Firstly, I think it is important to acknowledge that while I am writing an article about fatherhood, I am not a father myself! I do, however, support fathers in my perinatal psychology service, I have a father, I am married to and co-parent with my children’s father and I know many fathers.
The role of a father has evolved over time, and while this evolution has brought with it many positives, it has also created some challenges. I believe more than ever, parents are under great stress and pressure to ‘do it all’.
Modern fatherhood has progressed from men being mainly observers and disciplinarians of their children to being integrally involved and very hands-on with raising their children.
Families have also evolved from the nuclear family to a rich diversity of many wonderful variations. As a result, fatherhood can take many forms – fatherhood within a partnership, single fatherhood, part-time fatherhood, step-fatherhood, stay-at-home fatherhood, working fatherhood etc.
Becoming a dad brings inevitable changes to every area of a man’s life, for example, his view of himself, his role in life, his relationships, and so on. While many of the changes of becoming a dad are exciting and joyful, they can also be overwhelming and stressful. Therefore, it is essential to provide support not only to your partner, but to also ensure your own self-care.
Our parenting style (authoritarian, permissive, disengaged or supportive) is largely shaped by the way we were parented! Other influences are: generational expectations regarding masculinity and fatherhood, social media, culture, religion, friends and family, life circumstances, the amount of support available and so on. While these factors influence your parenting, it is up to you to decide what is best for your child(ren) and how you choose to raise them.
Fathers should engage in each stage of parenthood:
– Listen to your partner and her thoughts and feelings about pregnancy and parenthood and share yours too
– Attend the antenatal scans, appointments, parent education classes
– Learn about the development of the baby
– Talk, sing, play music to your baby as they grow within your partners amazing body
– Listen to your partner and their expectations, thoughts and feelings about birth and share yours
– Attend birth preparation classes
– Learn about: The process of birth, what your partner may experience both physically and emotionally, what your partner may want during birth and be an advocate for her,
ways you can provide physical and emotional support throughout the birth – to avoid feeling helpless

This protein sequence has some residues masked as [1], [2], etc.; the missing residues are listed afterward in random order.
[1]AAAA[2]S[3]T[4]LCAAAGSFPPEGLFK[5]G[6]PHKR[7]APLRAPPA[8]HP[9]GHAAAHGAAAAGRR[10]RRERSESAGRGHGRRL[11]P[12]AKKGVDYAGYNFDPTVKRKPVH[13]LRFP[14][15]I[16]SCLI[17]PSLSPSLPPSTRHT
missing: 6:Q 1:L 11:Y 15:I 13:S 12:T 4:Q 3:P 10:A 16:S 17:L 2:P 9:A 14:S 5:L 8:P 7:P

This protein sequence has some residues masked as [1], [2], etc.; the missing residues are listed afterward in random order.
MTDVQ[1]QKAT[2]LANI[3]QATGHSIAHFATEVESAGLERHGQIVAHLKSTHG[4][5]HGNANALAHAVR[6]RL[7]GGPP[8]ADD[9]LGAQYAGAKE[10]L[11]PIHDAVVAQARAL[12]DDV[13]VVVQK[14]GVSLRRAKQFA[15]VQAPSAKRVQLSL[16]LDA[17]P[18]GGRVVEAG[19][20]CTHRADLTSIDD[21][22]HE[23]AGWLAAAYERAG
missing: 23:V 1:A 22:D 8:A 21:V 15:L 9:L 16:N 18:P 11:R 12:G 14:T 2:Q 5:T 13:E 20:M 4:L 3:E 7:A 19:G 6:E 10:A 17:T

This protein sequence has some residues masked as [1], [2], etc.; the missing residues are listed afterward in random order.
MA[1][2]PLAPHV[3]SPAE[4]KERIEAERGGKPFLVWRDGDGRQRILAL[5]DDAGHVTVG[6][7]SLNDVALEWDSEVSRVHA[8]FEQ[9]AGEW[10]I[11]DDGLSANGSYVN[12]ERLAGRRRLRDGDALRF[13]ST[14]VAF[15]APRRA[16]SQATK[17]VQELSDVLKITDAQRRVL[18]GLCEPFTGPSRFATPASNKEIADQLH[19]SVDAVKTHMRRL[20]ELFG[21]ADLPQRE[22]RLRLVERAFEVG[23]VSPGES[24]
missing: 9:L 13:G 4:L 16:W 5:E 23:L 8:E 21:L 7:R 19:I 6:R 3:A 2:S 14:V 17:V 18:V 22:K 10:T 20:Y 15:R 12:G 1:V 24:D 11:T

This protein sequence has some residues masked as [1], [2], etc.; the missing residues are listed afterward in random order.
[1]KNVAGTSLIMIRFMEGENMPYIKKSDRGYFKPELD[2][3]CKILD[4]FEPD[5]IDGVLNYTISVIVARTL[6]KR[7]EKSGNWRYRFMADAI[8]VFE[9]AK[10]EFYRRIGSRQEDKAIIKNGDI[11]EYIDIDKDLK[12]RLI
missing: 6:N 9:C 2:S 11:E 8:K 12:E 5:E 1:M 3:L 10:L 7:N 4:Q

– Listen to your partner about their thoughts and feelings regarding their experience of parenthood and share yours
– Skin to skin contact with your baby
– Support your partner and actively participate (without being asked) in caring for your baby: feeding, settling, bathing, changing, playing (looking at, talking, singing and reading to your baby) and so on
– Support your partner by taking the baby for a walk in the pram or a drive in the car
– Assist with household tasks like cooking, dishes, laundry, cleaning and so on
– Self-care activities for you and your partner
Important things to consider regarding fatherhood:
– Fathers can struggle with the level of selflessness being a parent requires – it is no longer about what suits you best but what is going to be best for the whole family
– Fathers can feel more responsibility after having a child and more pressure to provide financially for their new family
– Fathers can feel left out or jealous of their new baby – due to their partner’s focus on the baby and not seeming to have time for them anymore
– Fathers can feel criticised by their partner when they are doing the “wrong” thing with their baby, and this can lead to a lack of confidence in caring for their child
– Fathers often develop a stronger bond once their baby is more interactive
– Fathers can struggle with their own big feelings that arise frequently in their role as parents, like despair, frustration and anger
– Fathers might need to buffer wider family stressors
– Fathers may have to support their partners and / or their own mental health while adjusting to parenthood
Your partner may resent you for things like:
Always suggesting the baby needs a feed when they cry
Going to work – being able to go to the toilet on your own, consume hot beverages and converse with other adults
For being able to escape the house without being tied to the baby
If you come home a minute late
If you ask “what did you do all day?”
Childbirth education for dads at the pub
Perinatal Anxiety and Depression Australia (PANDA)
Centre of Perinatal Excellence